The shortest lecture of the four, that on Mozart, deals primarily with Kinkel's great admiration of the character delineation in Le Nozze di Figaro. Through her commentary, the comic opera is elevated above Don Giovanni in a much more forceful way than her review of the work in the NBZ would allow. Beginning with the premise that there is "no composer more capable of giving expression to love, its delicate shades, its strong passion, even its errors than Mozart," Kinkel states that even if the arias of Konstanze and Belmonte in Die Entführung aus dem Serail are among the most ardent expressions of love in the annals of music," nothing can equal "Mozart's superb portrayal of love in Figaro." In the "strange, dissonant chords, marvelous modulations, and the painful charm which grips the listener," is the "unhealthy passion of Count Almaviva," while the simplest music "matches the plain, uncomplicated love between Sussana and Figaro" (MT, 19)44

As regards musical characterization, in general, the "Lecture on Mozart" states that "pleasant melodies" are given to Figaro, "so that we neither hate nor love the shy jester [who] is honest at heart," in contrast to the "crude melodies of Figaro's fellow servant, the drunkard Antonio." In summary, "with not one impressive character in it, every little wickedness, every bit of playfulness is elevated by the music." Even the Overture, "whose first four notes are already full of cunning," contributes to the musical delineation, "winding in and out like a serpent, it takes us right into a labyrinth of merry intrigue" (MT, 11).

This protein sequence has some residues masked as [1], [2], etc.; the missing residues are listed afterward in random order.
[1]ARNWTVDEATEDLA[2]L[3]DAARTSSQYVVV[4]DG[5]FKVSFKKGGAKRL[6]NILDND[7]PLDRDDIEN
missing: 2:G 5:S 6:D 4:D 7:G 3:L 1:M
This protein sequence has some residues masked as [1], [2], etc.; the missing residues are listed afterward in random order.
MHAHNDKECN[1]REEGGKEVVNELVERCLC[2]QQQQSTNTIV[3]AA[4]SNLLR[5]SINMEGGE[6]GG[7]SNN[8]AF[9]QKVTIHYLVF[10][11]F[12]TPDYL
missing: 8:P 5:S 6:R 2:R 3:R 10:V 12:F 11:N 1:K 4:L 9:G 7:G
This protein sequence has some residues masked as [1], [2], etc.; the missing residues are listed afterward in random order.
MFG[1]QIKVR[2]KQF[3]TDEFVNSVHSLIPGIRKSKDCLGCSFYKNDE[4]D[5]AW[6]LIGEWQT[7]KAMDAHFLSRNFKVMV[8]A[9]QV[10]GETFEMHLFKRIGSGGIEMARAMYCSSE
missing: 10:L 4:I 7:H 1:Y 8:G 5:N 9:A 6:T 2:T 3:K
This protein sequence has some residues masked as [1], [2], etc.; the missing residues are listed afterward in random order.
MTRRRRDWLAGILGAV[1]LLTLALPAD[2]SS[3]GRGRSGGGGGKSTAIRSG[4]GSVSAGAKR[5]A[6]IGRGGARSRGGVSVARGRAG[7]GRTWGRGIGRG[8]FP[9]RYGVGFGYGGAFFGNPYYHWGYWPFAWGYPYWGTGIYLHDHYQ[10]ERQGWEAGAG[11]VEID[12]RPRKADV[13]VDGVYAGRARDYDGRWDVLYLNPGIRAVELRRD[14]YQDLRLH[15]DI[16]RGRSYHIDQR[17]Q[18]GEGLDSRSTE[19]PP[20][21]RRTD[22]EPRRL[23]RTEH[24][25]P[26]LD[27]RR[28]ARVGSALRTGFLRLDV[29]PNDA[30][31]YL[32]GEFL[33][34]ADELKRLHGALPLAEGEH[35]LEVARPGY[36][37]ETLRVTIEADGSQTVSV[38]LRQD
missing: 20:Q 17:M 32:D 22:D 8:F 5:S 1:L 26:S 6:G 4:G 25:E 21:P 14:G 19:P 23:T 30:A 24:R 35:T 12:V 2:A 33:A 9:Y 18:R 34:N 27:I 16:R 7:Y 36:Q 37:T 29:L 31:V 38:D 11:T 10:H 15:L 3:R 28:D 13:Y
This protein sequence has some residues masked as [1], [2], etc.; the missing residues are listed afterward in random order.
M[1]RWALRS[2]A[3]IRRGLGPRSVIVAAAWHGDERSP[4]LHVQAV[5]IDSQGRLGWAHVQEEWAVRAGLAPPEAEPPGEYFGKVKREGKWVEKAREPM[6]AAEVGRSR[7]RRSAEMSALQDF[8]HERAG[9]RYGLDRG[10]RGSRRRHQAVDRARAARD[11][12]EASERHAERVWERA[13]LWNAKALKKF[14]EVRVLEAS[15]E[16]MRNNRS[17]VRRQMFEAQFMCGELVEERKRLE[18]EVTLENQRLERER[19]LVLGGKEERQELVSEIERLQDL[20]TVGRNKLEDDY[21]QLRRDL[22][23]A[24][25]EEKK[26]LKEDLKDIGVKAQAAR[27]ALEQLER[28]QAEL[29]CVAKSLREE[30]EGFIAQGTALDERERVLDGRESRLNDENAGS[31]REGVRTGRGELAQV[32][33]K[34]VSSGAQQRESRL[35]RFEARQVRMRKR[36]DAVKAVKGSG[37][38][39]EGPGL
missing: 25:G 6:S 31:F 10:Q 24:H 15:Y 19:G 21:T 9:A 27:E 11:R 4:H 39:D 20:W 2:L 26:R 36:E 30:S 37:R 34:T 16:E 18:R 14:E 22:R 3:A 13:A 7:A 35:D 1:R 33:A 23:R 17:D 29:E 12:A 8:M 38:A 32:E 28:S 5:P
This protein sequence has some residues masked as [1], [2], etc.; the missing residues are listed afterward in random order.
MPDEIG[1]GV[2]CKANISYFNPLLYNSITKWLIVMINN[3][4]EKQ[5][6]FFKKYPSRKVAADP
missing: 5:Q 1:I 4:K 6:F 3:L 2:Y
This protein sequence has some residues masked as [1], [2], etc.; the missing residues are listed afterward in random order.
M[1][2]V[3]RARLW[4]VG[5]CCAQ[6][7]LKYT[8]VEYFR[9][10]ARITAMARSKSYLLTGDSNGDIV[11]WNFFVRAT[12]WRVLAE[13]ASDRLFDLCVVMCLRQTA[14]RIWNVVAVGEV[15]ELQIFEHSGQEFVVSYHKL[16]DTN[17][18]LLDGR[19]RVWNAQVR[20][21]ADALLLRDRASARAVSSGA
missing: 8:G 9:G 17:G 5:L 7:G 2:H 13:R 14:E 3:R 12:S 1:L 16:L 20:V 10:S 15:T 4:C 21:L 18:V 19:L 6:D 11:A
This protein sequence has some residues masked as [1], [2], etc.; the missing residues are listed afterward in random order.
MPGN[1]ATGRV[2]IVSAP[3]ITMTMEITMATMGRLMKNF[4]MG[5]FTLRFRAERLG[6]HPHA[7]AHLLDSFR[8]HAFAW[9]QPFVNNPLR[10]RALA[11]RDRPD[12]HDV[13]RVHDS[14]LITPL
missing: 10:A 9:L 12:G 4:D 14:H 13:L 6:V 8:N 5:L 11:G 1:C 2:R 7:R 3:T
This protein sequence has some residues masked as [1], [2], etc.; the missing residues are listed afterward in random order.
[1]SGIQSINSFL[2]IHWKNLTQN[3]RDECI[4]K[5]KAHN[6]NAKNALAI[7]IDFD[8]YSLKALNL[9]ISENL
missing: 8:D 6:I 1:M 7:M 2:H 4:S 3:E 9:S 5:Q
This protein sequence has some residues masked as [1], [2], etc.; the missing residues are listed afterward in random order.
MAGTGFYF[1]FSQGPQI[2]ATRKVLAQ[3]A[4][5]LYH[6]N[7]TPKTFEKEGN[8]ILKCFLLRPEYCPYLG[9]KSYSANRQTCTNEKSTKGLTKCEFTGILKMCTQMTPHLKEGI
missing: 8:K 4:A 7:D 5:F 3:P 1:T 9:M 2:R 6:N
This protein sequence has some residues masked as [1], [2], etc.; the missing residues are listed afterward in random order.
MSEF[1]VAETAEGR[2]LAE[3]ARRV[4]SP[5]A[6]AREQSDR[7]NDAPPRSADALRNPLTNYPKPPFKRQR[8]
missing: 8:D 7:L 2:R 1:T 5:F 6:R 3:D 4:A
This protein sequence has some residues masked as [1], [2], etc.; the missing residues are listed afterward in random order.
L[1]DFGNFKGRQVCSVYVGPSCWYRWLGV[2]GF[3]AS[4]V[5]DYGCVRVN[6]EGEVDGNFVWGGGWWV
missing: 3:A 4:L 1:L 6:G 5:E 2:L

Mozart's piano sonatas, as compared to those of Haydn and Beethoven, form a secondary topic of the lecture. Contrasting "the always present placidness" of Haydn with "the warmth of feeling in Mozart," Kinkel turns specifically to the slow movements whose "passionate tenderness" can belong to no other than Mozart, and which have nothing in common with the "quiet gracefulness of Haydn." On the other hand, the early sonatas of Beethoven show a close affinity with those of Mozart. But late Beethoven presents "an immense contrast" to Mozart (MT, 16).

Unable to compose or practice, ill and moving slowly towards an untimely death, Kinkel took refuge in the study of music history, frequenting the new reading room in the British Museum. As her surviving papers indicate, she had intended to pursue many musical topics, but only two of them went beyond the planning stage, "Zur Aesthetik der Musik" and "Musikalisches aus London." Although unfinished, they both contain enough significant material to warrant studying.

"Zur Aesthetik der Musik" concentrates on one of the salient themes of Kinkel's philosophy of music, that is, that the use of the elements of music in textual compositions must be natural. In this, there is a resemblance not only to the aestheticians of the Enlightenment who attacked Neopolitan opera for its lack of musical credibility but also to the early German romantic writers on music who opposed modern Italian opera on the same grounds.45